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How Qatar keeps its World Cup stadiums cool enough for everyone

Of course, says Ghani.

In 2010, Qatar won the right to host that year’s tournament, for reasons more related to corruption than thermal dynamics.

In 2015, recognizing that scorching temperatures inside and outside stadiums could be both miserable and dangerous, FIFA moved the competition from its traditional summer dates to late autumn. The change may have made Ghani’s mission easier, with daytime temperatures in the 80s and 90s instead of 110s or higher, but he insisted it didn’t matter.

These eight stadiums of different sizes and designs were not reserved for the World Cup. One will be dismantled, but seven will be used, all year round: for major events, for club teams, for university athletics, perhaps even as part of an Olympic bid. (Such promises for everyday uses may not be fulfilled, as evidenced by ghost sites from past Games.)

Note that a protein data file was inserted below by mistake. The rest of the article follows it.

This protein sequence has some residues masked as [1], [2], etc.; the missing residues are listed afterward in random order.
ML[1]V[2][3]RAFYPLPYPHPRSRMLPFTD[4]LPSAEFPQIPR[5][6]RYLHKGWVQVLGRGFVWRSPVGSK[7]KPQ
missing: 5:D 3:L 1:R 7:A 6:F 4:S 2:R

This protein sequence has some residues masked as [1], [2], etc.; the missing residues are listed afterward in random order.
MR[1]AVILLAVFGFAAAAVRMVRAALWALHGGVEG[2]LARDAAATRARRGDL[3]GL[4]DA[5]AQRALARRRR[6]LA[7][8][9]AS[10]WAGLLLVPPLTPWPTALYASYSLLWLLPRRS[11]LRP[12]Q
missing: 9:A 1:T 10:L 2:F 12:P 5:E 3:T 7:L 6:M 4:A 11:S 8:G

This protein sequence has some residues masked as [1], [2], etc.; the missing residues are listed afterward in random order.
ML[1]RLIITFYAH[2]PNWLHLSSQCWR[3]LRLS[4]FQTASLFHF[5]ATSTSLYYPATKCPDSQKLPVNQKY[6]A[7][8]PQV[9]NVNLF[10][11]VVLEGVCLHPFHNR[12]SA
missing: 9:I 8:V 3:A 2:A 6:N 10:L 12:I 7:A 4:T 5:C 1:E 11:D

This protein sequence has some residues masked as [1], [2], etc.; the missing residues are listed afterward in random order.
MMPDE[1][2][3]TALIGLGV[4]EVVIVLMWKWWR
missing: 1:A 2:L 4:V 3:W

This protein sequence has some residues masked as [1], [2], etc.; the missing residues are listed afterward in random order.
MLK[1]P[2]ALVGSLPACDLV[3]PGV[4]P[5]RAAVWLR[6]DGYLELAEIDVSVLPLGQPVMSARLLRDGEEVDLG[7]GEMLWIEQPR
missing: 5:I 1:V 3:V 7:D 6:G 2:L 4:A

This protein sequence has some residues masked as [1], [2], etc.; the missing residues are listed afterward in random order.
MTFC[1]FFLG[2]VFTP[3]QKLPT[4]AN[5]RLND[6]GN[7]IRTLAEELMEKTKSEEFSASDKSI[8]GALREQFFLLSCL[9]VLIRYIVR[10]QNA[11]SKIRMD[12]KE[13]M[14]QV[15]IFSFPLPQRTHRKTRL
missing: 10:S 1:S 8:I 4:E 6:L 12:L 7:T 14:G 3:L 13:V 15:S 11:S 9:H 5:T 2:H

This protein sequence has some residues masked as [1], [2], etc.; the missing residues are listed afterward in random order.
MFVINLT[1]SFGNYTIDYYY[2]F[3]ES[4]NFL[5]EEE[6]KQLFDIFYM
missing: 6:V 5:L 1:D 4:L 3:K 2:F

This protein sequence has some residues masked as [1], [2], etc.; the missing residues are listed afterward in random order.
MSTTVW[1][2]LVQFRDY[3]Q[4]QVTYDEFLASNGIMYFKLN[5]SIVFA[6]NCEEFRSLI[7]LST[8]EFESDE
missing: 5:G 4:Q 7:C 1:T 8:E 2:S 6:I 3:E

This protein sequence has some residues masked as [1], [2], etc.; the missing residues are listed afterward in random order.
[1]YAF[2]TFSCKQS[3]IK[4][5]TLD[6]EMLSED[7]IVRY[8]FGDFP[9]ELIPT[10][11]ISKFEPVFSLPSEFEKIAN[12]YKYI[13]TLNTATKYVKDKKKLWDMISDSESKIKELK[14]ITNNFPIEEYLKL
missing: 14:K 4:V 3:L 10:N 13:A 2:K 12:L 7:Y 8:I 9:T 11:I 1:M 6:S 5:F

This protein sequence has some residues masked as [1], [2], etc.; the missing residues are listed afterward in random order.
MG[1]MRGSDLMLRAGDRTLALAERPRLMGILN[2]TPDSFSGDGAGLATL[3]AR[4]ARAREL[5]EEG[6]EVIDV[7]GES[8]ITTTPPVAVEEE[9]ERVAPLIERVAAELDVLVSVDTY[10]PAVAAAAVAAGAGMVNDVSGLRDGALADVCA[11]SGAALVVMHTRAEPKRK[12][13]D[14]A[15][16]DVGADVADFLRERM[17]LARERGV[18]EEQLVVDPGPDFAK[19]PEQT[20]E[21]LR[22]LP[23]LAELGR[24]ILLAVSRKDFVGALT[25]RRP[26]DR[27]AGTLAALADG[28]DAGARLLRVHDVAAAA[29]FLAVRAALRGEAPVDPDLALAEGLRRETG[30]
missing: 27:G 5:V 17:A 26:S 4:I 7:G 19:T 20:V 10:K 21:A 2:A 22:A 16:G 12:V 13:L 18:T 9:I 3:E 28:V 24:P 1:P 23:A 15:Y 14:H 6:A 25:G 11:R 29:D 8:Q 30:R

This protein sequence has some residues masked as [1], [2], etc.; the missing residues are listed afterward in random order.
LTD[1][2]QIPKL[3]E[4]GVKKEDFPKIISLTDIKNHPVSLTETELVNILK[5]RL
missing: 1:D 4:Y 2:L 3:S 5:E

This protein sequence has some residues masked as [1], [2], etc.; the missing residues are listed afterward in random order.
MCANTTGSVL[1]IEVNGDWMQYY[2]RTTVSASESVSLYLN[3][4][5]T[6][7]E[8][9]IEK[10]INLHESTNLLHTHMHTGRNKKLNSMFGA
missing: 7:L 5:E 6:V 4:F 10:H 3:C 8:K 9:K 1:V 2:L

In Qatar, the heat for nine months of the year is almost unbearable, Ghani said. And it’s not going to get better.

“Is it smart from a sustainability perspective to have eight stadiums that you can only use for three months a year?” He asked. “Of course not. So you need air conditioning to make them viable in the long run.

There are of course costs, both financial and environmental, and Ghanaian and Qatari officials will not disclose them. According to some estimates, the eight stadiums would cost a total of $6.5 billion, a price that does not include the human cost in lost lives and the chronic health problems of the low-paid migrant workers who built them.

Oil and natural gas have made Qatar rich over the past half-century, and the World Cup is part of a spending spree. Skyscrapers, shopping malls, luxury hotels and apartment buildings, a new airport and a subway system – all air-conditioned, of course – have sprung up, like Oz, improbably at this place.

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